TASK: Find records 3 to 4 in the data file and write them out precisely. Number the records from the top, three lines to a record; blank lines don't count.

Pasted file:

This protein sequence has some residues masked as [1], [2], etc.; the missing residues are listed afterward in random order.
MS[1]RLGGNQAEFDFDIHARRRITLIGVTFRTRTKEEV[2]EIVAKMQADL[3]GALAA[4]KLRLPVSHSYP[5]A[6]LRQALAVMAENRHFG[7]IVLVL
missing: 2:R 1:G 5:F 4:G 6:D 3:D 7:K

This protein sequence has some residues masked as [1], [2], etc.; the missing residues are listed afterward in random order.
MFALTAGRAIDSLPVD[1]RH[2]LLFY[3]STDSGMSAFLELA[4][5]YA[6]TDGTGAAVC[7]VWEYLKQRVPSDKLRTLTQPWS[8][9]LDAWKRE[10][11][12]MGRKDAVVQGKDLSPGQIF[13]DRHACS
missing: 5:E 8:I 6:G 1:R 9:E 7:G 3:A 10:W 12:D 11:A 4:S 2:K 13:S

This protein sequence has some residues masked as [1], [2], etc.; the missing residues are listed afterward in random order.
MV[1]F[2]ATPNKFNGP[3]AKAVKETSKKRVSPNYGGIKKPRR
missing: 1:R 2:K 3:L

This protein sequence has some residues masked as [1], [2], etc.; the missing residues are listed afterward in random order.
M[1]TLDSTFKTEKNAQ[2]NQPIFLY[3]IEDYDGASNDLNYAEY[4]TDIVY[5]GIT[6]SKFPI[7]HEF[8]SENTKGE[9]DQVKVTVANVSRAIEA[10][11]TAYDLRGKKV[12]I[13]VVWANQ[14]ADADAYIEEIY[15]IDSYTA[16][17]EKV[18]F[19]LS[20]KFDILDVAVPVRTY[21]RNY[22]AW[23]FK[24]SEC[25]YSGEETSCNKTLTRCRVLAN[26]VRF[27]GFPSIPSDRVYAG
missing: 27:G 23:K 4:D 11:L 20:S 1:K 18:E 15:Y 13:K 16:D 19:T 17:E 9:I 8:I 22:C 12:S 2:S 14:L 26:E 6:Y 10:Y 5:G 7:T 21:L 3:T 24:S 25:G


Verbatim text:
This protein sequence has some residues masked as [1], [2], etc.; the missing residues are listed afterward in random order.
MV[1]F[2]ATPNKFNGP[3]AKAVKETSKKRVSPNYGGIKKPRR
missing: 1:R 2:K 3:L

This protein sequence has some residues masked as [1], [2], etc.; the missing residues are listed afterward in random order.
M[1]TLDSTFKTEKNAQ[2]NQPIFLY[3]IEDYDGASNDLNYAEY[4]TDIVY[5]GIT[6]SKFPI[7]HEF[8]SENTKGE[9]DQVKVTVANVSRAIEA[10][11]TAYDLRGKKV[12]I[13]VVWANQ[14]ADADAYIEEIY[15]IDSYTA[16][17]EKV[18]F[19]LS[20]KFDILDVAVPVRTY[21]RNY[22]AW[23]FK[24]SEC[25]YSGEETSCNKTLTRCRVLAN[26]VRF[27]GFPSIPSDRVYAG
missing: 27:G 23:K 4:D 11:L 20:S 1:K 18:E 15:Y 13:K 16:D 19:T 17:E 9:I 8:I 22:C 12:S 2:S 14:L 26:E 6:Y 10:Y 5:G 7:T 21:L 3:T 24:S 25:G